Tag Archives: Nova-67P

Nova-67P: 88.2/96 or higher sample rates related update (Mac/Windows)

Nova-67P v1.0.2 update

Fixed a bug with UI freeze when working on 88.2/96 or greater sample rates:


Please report me your experience about this fix.


Nova67-P Mac version maintenance update (v1.0.1)

List of bugs fixed:

  • bug that prevents usage of the plugin on mono tracks in Logic
  • bug with occasional hang on preset change in AU 64-bit version
  • possible crash for AU version

Also please note that hot-keys in Mac version operate a bit differently than in Windows one:

  • use Command + Click instead of Ctrl + Click to reset parameter to default value
  • use Ctrl + Click to open filter’s context menu if you have a single-button mouse




Both Mac versions of Nova (VST & AU) hang if 88.2 or 96 kHz sample rate used in the project. I didn’t check 88.2/96 on Mac before… Okay, I’m going to fix it!

Nova-67P Russian manual

If you know Russian language better than English one, please check this translation.


[руководство на русском]

Nova-67P and parallel equalizers explained

How do parallel equalizers work? The signal is passed through band-pass filters, gain applied and then the result is summed with the dry signal.

simple parallel equalizer

band-pass + dry signal = bell shape
low-pass + dry signal = low-shelf
high-pass + dry signal = high-shelf

What is so special about parallel equalizers in digital world? I like the way how bands interact with each other! Check the picture. There’s a typical serial equalizer on the left (SlickEQ GE). There’re 2 bands, 1 kHz and 2 kHz with +6 dB boost on both. In serial equalizers close bands tend to “stick” to each other and in parallel equalizers this effect is less prominent. The difference may be very subtle but for me a typical parallel equalizer provides greater bands separation especially in a busy midrange, which is very suitable for mixing tasks.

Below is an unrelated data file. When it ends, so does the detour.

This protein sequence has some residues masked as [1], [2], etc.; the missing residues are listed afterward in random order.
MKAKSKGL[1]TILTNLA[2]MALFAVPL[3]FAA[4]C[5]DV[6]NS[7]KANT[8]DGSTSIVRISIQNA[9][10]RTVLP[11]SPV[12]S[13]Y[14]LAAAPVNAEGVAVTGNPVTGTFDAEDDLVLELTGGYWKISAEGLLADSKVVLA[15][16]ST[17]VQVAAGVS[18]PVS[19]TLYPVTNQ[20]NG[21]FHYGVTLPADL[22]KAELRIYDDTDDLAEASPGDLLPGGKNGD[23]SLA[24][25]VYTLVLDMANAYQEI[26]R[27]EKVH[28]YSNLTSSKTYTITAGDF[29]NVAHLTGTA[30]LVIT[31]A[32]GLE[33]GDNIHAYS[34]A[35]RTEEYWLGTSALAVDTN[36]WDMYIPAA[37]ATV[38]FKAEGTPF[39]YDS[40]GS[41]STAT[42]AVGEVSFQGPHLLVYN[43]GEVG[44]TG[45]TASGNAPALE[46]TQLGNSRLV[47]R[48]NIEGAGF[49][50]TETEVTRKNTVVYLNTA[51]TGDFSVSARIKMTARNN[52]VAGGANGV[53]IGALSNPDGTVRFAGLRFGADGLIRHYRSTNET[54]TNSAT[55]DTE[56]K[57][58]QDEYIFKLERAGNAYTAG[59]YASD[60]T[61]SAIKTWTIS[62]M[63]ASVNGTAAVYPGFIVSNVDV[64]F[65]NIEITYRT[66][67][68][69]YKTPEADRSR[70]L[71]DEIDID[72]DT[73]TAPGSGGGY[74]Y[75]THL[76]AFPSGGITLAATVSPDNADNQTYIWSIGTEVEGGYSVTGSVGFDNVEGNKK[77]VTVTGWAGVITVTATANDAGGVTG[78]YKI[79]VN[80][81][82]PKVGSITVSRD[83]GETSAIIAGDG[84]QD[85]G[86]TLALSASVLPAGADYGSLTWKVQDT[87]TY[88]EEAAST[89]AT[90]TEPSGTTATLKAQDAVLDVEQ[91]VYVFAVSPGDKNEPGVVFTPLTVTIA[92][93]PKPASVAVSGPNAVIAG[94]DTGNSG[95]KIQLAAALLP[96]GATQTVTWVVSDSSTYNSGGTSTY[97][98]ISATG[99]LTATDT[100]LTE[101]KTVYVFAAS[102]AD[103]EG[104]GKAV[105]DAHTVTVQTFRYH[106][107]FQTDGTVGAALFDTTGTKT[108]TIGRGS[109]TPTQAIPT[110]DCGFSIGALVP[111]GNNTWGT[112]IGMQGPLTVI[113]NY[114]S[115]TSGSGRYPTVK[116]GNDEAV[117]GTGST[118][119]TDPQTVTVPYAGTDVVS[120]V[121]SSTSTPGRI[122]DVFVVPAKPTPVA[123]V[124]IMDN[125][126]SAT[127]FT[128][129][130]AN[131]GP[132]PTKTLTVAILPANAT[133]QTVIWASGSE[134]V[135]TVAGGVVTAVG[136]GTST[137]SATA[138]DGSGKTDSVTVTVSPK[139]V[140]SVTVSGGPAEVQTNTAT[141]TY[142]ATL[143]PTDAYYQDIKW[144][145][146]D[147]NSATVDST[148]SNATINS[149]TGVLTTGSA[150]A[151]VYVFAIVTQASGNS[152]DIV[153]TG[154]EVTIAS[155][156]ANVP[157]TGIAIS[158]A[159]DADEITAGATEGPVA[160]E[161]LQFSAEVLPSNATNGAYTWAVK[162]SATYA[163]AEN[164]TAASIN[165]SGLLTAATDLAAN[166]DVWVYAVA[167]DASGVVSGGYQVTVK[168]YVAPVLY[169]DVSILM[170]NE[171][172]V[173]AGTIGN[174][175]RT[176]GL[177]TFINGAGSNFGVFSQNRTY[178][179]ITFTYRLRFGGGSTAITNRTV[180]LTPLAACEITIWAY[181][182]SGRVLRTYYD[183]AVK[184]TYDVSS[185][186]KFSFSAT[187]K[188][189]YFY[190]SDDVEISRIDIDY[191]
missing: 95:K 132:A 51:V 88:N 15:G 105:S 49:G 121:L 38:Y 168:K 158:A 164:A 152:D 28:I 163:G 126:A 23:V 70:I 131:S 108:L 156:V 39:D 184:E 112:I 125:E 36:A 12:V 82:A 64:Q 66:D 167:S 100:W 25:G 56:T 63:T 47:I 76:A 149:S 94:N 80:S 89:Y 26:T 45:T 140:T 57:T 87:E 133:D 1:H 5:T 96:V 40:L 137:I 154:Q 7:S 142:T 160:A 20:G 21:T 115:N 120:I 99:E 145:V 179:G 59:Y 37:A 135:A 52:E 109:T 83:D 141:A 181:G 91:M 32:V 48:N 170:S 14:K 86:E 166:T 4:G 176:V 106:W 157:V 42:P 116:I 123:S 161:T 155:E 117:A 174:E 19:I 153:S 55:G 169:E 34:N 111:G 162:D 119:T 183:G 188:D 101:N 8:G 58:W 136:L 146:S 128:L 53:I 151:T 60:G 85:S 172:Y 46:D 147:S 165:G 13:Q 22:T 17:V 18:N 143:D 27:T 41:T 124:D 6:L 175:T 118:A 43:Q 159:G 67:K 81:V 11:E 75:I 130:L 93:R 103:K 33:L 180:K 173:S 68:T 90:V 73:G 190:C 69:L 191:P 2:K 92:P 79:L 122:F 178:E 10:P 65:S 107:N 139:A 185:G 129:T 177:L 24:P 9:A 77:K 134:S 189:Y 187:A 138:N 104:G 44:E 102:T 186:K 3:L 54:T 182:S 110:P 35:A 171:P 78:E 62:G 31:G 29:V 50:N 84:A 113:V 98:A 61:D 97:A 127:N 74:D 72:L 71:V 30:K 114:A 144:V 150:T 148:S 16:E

serial equalizer vs. parallel equalizer

Parallel equalizers and cuts. Most parallel equalizers operate in a very special way when combining boosts and cuts. Why? Just an example. If you boost an input signal of 1 Volt by +6 dB you have the resulting signal of 2 Volts. So a parallel equalizer adds 1 Volt to the output. If you cut -6 dB from an input signal you have the resulting signal of 0.5 Volts. Thus a parallel equalizer subtracts 0.5 Volts from the output. Now if boost and cut bands are close together a boost band always tends to win because it affects the output more than a cut band. In our example 1 V + 1 V – 0.5 V = 1.5 V (+3.5 dB of total boost). I don’t like such unpredictable behavior! The solution is to connect boost stage and cut stage in series. Check the picture. For this type of connection +6 dB boost and -6 dB cut compensate each other.

parallel equalizer with feedback path


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Nova-67P: the most hardcore KVR Developer Challenge (DC14) submission ever! (just kidding)

Nova-67P is a parallel parametric equalizer plugin combined with a compressor. The compressor can optionally operate in frequency dependent and split-band modes. In this case the plugin operates as a parallel dynamic equalizer.


  • 5 bands parallel equalizer with auto-gain.
  • Optional high-pass and low-pass filters.
  • Full-band frequency dependent and/or split-band compression.
  • Side-chain filtering and pre-emphasis.
  • Third-octave real-time spectrum analysis.
  • External side-chain support.
  • 64-bit internal processing.
  • Hardcore UI style.

Nova-67P is my submission to KVR Developer Challenge DC14! Okay, I didn’t have enough time to prepare truly “commercial looking” plugin but the concept is too cool to drop it away.

Try it:                http://www.kvraudio.com/product/nova-67p-by-vladg-sound/

Comment it:        http://www.kvraudio.com/forum/viewtopic.php?f=91&t=417330

Vote for it:          http://www.kvraudio.com/kvr-developer-challenge/2014/#dc14-9245    (NOTE: register on KVR to vote)


More info about KVR DC14:

Launch: April 2014
Deadline: July 31st
Voting: Aug 1st-24th
Winners Announced: August 25th